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Birkenfeld bequest gives $750,000 to Bainbridge Island groups
Four island nonprofits receive funding from Birkenfeld estate
More than $1.5 million will be doled out to island and regional nonprofits this year from the estate of C. Keith Birkenfeld, a Bainbridge resident and schoolteacher who amassed a $16 million fortune before his death in 2005.
Bainbridge Community Foundation has announced that Bainbridge Island Land Trust, Elder and Adult Day Services, IslandWood and Kids Discovery Museum as recipients of the $750,000 Birkenfeld bequest earmarked for capital projects.
Meanwhile, the Seattle Foundation is awarding $770,000 from the Birkenfeld Trust to regional nonprofits, including KiDiMu and the Battle Point Astronomical Association. Birkenfeld left roughly $12 million of his estate to be distributed by Seattle Foundation over a span of 20 years.
KiDiMu was awarded the largest slice of Birkenfeld funding this year. It will receive $325,000 from both the Bainbridge Community Foundation and the Seattle Foundation for a total of $650,000.
The money will buoy the interactive children’s museum’s fund for purchasing space in a new building behind its current digs on Madison Avenue.
The new building will bear Birkenfeld’s name – one of the stipulations included with the funds. KiDiMu capital campaign director Cheryl Dale said the museum is pleased to name its new facility after a longtime educator.
“One of the things we are really excited about when it comes to Birkenfeld is that his whole life was dedicated to children, and he was also a philanthropist,” Dale said. “Our board said, ‘How often do you see a building named after a teacher?’”
Since beginning its capital campaign in January, KiDiMu has raised $1.6 million toward its goal of $2.5 million for the new building, Dale said.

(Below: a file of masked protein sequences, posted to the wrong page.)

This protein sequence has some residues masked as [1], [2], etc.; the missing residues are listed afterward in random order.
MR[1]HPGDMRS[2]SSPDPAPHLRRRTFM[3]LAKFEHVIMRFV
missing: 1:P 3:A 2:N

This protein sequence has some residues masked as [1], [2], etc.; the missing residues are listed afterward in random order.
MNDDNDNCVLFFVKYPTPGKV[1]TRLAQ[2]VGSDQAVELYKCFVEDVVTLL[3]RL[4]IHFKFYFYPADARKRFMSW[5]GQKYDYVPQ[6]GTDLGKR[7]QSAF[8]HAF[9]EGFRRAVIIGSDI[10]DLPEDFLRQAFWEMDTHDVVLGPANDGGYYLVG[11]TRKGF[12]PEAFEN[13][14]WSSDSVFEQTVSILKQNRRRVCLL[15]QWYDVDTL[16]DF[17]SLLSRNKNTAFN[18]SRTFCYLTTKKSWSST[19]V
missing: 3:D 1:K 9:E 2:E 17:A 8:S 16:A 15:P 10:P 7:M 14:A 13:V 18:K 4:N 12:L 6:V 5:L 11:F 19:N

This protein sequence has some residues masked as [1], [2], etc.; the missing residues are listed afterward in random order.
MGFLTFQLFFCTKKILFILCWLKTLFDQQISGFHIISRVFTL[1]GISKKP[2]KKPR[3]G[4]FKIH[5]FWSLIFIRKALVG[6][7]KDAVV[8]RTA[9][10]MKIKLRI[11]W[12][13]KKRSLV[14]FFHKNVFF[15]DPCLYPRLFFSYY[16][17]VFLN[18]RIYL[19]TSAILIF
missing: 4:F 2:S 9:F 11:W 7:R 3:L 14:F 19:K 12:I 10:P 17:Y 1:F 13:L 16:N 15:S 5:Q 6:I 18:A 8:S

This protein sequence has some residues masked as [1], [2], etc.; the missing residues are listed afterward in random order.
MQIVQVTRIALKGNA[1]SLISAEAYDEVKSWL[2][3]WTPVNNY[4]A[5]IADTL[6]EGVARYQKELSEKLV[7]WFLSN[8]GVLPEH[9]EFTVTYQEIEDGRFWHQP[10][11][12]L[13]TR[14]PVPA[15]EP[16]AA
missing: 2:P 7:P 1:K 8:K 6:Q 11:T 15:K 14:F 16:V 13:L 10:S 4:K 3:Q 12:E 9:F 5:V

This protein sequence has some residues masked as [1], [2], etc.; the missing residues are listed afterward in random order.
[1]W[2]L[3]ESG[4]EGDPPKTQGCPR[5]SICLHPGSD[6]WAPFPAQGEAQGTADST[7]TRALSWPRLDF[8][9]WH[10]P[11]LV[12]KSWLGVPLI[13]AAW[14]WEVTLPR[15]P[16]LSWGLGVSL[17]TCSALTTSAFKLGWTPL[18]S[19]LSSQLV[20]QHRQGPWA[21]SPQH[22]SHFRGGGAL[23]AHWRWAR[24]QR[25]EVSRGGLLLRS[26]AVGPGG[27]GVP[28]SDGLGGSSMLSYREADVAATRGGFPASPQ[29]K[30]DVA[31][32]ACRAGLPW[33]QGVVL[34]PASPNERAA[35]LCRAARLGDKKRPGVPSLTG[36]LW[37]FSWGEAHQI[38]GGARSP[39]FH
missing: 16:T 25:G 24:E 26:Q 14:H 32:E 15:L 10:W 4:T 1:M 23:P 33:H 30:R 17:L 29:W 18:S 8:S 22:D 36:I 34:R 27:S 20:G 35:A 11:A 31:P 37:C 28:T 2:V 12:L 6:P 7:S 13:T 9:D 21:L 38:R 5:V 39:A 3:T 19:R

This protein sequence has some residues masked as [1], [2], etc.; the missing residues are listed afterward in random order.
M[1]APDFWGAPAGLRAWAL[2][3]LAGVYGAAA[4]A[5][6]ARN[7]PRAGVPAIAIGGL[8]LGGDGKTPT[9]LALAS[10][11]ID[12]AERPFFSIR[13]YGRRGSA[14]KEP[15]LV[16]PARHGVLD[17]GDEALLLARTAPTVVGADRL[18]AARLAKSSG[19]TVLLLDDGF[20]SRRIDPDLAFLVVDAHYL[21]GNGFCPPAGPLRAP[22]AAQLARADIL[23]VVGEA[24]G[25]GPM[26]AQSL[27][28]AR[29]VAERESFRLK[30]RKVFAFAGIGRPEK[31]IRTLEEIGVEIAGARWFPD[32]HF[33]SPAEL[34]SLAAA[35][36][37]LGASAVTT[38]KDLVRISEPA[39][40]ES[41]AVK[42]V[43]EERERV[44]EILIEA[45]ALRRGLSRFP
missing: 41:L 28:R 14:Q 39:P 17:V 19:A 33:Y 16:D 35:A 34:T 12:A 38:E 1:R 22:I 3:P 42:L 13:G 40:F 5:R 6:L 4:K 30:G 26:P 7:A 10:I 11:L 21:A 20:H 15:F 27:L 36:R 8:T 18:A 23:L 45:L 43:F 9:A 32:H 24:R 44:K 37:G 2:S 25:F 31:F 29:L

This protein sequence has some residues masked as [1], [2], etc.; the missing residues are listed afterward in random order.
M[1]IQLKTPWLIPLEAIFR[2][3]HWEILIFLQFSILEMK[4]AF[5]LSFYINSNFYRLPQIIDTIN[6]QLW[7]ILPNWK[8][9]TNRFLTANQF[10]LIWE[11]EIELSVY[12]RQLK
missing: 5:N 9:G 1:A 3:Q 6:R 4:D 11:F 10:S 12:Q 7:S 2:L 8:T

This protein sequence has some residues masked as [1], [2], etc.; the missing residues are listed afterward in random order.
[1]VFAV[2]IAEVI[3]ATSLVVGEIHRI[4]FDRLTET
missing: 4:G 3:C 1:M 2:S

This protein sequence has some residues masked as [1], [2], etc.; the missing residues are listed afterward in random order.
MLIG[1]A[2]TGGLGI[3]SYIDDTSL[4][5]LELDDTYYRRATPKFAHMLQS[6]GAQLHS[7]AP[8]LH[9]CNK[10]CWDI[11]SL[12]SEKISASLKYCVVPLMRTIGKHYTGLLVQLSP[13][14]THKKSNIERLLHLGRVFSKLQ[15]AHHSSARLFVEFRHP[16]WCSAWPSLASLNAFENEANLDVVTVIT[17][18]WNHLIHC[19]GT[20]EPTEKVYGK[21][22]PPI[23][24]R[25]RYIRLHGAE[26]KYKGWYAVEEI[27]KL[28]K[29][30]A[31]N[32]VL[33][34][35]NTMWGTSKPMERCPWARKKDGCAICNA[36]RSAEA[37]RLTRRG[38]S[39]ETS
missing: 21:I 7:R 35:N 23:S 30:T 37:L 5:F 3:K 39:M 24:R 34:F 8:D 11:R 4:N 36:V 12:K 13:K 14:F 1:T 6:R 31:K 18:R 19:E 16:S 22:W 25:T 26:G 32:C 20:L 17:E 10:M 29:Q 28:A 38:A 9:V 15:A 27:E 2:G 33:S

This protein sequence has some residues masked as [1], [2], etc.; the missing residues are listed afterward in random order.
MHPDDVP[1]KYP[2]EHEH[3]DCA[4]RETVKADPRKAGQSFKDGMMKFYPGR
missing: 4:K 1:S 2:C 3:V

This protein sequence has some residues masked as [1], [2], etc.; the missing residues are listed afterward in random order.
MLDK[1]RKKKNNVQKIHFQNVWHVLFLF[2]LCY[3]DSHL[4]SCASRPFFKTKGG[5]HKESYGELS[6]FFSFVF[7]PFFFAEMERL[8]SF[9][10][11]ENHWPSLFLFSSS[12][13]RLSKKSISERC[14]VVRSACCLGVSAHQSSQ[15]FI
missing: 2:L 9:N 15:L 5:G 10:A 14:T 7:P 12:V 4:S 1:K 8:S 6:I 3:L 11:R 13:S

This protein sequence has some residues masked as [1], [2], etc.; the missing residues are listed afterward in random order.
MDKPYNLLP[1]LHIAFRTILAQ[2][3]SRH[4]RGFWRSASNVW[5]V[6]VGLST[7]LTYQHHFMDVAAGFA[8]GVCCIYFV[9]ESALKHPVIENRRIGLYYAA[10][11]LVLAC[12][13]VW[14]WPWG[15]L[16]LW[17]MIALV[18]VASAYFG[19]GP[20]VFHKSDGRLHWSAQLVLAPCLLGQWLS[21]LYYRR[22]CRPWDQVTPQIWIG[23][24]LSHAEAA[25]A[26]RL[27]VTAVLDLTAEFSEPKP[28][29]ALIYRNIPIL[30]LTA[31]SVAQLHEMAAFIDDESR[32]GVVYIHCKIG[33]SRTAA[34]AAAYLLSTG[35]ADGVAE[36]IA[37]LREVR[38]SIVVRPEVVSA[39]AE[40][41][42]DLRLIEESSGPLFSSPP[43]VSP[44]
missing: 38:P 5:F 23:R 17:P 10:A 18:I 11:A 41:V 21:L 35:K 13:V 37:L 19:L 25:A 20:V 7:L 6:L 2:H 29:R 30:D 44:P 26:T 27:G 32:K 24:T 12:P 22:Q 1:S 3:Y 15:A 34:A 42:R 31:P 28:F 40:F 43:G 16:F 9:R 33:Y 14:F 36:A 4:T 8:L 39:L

Bellevue-based Elder and Adult Day Services was also chosen for joint funding. It will receive a total of $437,000 to move its Kitsap branch from Bremerton to a newly leased facility on Sportsman Club Road. EADS provides non-resident care to adults with physical or mental impairments.
The new building will more than double EADS care capacity in Kitsap, and give Bainbridge residents who use their services a facility close to home. EADS Executive Director Jan Nestler said the organization is in the process of customizing the new building to meet the groups needs and give it a welcoming feel.
“This is not a residential facility, but it is where our participants spend their day, so it’s their home,” Nestler said.
EADS plans to open the new building in October.
Bainbridge Community Foundation tabbed $100,000 for a new housing facility for instructors at IslandWood. The outdoor education center is in the midst of an $8 million capital campaign.
Bainbridge Island Land Trust will receive $150,000 to help offset the purchase of the “Heart of the Forest” property, which will eventually connect portions of Grand Forest park.
The Seattle Foundation selected Battle Point Astronomical Association for a $50,000 matching grant. The money will help the association erect a remote telescope in another state, linked to the island’s Ritchie Observatory.
BPAA launched a $1.6 million campaign this spring to overhaul the observatory and expand the association’s offerings.
“We really appreciate (the Seattle Foundation) helping us kick it off,” BPAA Vice President Mike Bookey said. “It gives us a great rallying point.”
Seattle Foundation will also allocate Birkenfeld funds to Girl Scouts of Western Washington and the Chuck Semancik Memorial Foundation of Bremerton, Horse Harbor Foundation of Poulsbo, and the Bellevue Youth Symphony.
The Seattle Foundation began distributing grants from the Birkenfeld Trust in 2007, with the guidance of an advisory panel made up of Birkenfeld’s family members, friends and colleagues. Birkenfeld directed that most of the funds be used in Kitsap County.
Island organizations chosen for funding in 2007 were West Sound Wildlife Shelter ($108,000), Bainbridge Historical Society ($30,000) Bainbridge Performing Arts ($25,000) and Bainbridge Chorale ($3,000).
Birkenfeld was born in Bremerton in 1939. He worked in the Bellevue School District for 20 years before poor health forced him to retire. He wrote in his will that he had never earned more than a $21,500-a-year salary.
In retirement, Birkenfeld grew wealthy through frugal living and judicious investment in real estate.
He lived his final 25 years on Bainbridge, but spent much of his time traveling. Birkenfeld wrote in his will he hoped “my example will cause others to save, invest and give.”
Find more information about the Birkenfeld Trust at www.seattlefoundation.org.